As China battles with the spread of coronavirus in its country, leaving 300 million migrant workers at risk of not returning to work, restarting factories and restoring production, there is a real risk that it does not meet even its lowered 3.5% Q1 GDP number. If it is to meet its annual 5.5%-6% GDP target, can you imagine what Q220 growth will have be to make the numbers work? Simple elementary math will tell you that Q220 would have to grow to about 10%+ just to meet the annual average. Ouch! Now that would have to be turbo growth, inflationary on a whole new level.
As China is desperate to contain the outbreak and limit the economic impact of the quarantine on its manufacturing slowdown, it has been throwing trillions in yuan in liquidity in the market, lowering loan prime rates, offering subsidies to car manufactures and small business enterprises, even lowering bank lending standards to insulate the economy from going into full blown recession. That is how scared they are, that they are willing to unwind all the hard work of the deleveraging of the past few years, ridding it off shadow banking lending and dubious practices. Even though the rate of cases in China have passed its peak of worst case infections and as the virus spreads to various corners of the world, it is almost inevitable that a containment might not be possible. Just time and weather will be needed till this flu wears down, giving healthcare professionals time to find a cure. And so, this morning China announced a whole new set of infrastructure projects aimed at boosting spending in Beijing, Fujian, Hennan, Yunnan, and Jiangsu for projects in 2020. When in doubt, how best to get v-shaped economic growth and recovery? Construction and infrastructure spending! The demand increase will immediately be seen in various commodity markets as it soaks up all the inventory in a short space of time leading to higher prices, and hence the illusion of demand.
At the start of the year, Emerging Markets ($EEM) and China ($FXI) indices fell 10% with the darling S&P 500 resilient, and President Trump tweeting that no harm can come to the U.S. companies. Despite the U.S. breaking away from globalization trends and wanting to isolate itself, it is still to a large degree dependent on China. When China sneezes, the U.S. will catch a cold (pun is certainly intended!). Low and behold as supply chains are disrupted and various technology companies have sent warnings for their Q120 earnings, the U.S. S&P fell 7% this week from highs of 3375 down to 3250 level, only to fall yet again down to 3060 overnight after a brief valiant effort to squeeze higher yesterday. Of course, with the U.S. Fed suggesting an earlier phasing out of their repo operations and Treasury bill buying, it did not help matters given this market was fueled by massive amounts of liquidity since last September. Now the U.S. market is down as well, in line with the recent moves in China, where to from here?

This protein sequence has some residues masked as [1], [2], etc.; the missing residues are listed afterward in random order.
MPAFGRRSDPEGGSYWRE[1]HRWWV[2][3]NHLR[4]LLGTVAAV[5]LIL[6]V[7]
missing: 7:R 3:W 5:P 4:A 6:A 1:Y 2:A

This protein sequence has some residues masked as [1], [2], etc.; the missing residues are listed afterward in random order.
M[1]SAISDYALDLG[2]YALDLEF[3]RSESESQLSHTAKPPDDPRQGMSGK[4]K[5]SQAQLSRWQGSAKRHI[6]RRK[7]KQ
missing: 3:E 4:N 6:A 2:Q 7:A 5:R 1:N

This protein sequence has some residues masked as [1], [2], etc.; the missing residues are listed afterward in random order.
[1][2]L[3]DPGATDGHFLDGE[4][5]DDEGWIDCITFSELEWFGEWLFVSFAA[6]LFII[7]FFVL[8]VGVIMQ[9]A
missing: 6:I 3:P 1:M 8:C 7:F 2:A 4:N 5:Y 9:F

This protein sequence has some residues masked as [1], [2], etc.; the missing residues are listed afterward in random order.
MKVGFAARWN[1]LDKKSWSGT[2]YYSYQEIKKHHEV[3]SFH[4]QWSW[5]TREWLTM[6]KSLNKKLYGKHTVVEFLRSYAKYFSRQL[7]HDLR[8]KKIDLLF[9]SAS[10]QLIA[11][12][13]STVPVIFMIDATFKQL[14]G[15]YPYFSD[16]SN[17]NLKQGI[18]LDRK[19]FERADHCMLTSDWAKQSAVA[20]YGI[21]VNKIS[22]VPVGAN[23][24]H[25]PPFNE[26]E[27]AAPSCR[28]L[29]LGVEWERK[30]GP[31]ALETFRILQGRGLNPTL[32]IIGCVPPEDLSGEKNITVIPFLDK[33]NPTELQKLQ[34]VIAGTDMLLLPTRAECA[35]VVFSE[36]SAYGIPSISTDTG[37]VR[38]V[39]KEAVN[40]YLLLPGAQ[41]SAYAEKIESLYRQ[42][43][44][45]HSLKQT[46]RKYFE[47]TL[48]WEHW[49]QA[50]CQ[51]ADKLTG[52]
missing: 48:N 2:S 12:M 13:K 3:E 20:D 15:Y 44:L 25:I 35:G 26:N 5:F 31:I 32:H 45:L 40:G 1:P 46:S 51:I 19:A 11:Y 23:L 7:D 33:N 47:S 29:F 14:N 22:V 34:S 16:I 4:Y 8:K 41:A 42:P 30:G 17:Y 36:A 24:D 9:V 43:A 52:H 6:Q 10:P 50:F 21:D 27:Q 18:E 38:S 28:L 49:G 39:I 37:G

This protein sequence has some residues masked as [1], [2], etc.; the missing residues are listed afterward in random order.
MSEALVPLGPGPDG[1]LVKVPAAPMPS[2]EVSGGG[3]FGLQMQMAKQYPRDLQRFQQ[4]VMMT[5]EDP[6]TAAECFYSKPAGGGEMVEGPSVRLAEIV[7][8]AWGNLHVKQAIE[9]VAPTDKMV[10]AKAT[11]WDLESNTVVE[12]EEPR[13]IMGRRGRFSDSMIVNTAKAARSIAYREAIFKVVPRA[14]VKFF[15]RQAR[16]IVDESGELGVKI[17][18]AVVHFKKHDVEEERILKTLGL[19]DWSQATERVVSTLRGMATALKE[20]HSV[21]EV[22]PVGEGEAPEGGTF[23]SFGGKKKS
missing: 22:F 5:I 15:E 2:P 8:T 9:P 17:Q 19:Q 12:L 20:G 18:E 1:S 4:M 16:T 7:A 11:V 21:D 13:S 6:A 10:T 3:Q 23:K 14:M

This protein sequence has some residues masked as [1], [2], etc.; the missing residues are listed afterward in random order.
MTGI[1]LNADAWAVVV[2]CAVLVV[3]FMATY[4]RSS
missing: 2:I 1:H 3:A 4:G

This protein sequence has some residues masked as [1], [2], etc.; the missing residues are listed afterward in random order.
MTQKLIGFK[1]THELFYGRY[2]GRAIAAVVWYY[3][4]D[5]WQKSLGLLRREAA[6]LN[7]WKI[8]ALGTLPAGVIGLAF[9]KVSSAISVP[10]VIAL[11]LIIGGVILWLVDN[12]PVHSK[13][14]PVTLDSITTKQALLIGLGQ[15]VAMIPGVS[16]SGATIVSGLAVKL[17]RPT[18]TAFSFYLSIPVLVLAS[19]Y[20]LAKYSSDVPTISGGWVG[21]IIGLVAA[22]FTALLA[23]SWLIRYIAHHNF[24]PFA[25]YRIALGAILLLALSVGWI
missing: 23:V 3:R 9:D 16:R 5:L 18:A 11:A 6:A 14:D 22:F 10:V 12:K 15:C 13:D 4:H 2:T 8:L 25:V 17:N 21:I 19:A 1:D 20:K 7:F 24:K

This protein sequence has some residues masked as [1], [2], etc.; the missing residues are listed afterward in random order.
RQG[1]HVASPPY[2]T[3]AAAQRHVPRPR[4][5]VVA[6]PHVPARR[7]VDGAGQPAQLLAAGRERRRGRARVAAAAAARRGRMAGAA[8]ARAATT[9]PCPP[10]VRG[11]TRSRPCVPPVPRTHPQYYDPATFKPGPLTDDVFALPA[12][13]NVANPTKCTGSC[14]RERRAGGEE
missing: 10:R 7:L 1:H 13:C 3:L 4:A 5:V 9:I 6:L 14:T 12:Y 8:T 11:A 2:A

For one thing, President Trump is furious. After all his presidency relies on a higher stock market by November, so one cannot blame him for pointing fingers at anyone he can find responsible for this market collapse. He has now put Vice President Mike Pence in charge of dealing with this outbreak. One can hear not only the president but even the market whisper desperate screams of "Powell, cut rates now please" as the market took another leg lower last night to hit down to its 200-day moving average of 3050.
The selling first starts with fast money traders, then as it gets worse, institutions get involved. We all know asset managers have been very long and levered. CTA and machine algorithms are now flashing red warning signs as their breakeven prices are closer to 3139 (according to Nomura's Charlie McElligot's recent note). What that means is that below this level the machines unemotionally have to start selling to avoid losses and preserve their capital. This can be extremely fast and vicious given the extreme positioning.
The U.S. bond market is in a dire situation with the yield curve having inverted with the 10-year yield falling below 1.3% yesterday and 30-year yield below 1.80%. The odds for two rate cuts in 2020 alone have reached more than 80% now. The Fed FOMC March meeting held on the March 17th will make for a very interesting viewing. It is a shame they threw all their ammunition in Q419 as repo overnight lending rates spiked up to 10%, and increased the balance sheet upwards of $500 billion (not-QE). With now the market having given up most of the gains of the past six months only to see the market back where it was at the start of September 2019. The past few days we have had Yellen talk about how the Fed has many options in its toolkit including buying stocks. If that wasn't an indication of total collapse of free market capitalism, not sure what is. Either way it seems the Fed will have to do something, it is a question of when not if. Is a 10% fall enough for them to come out guns blazing, or lower?
One thing is clear, as soon as coronavirus outbreak fears subside and businesses start to return to work, given the amount of liquidity splurged into the system, especially China, we can see the mother of all rallies, perhaps even more sharp than 2015/2016 deflation. Given its infrastructure focus, copper will be the one commodity to greatly benefit given its tight demand/supply dynamics. It is worth sitting on the sidelines but at around 3050 on the S&P 500 it may be worth going long for a tactical long trade. The market is all about technicals now. The real buying will only come once the virus is contained or Fed goes all in, as China seems to be willing to do so at all costs.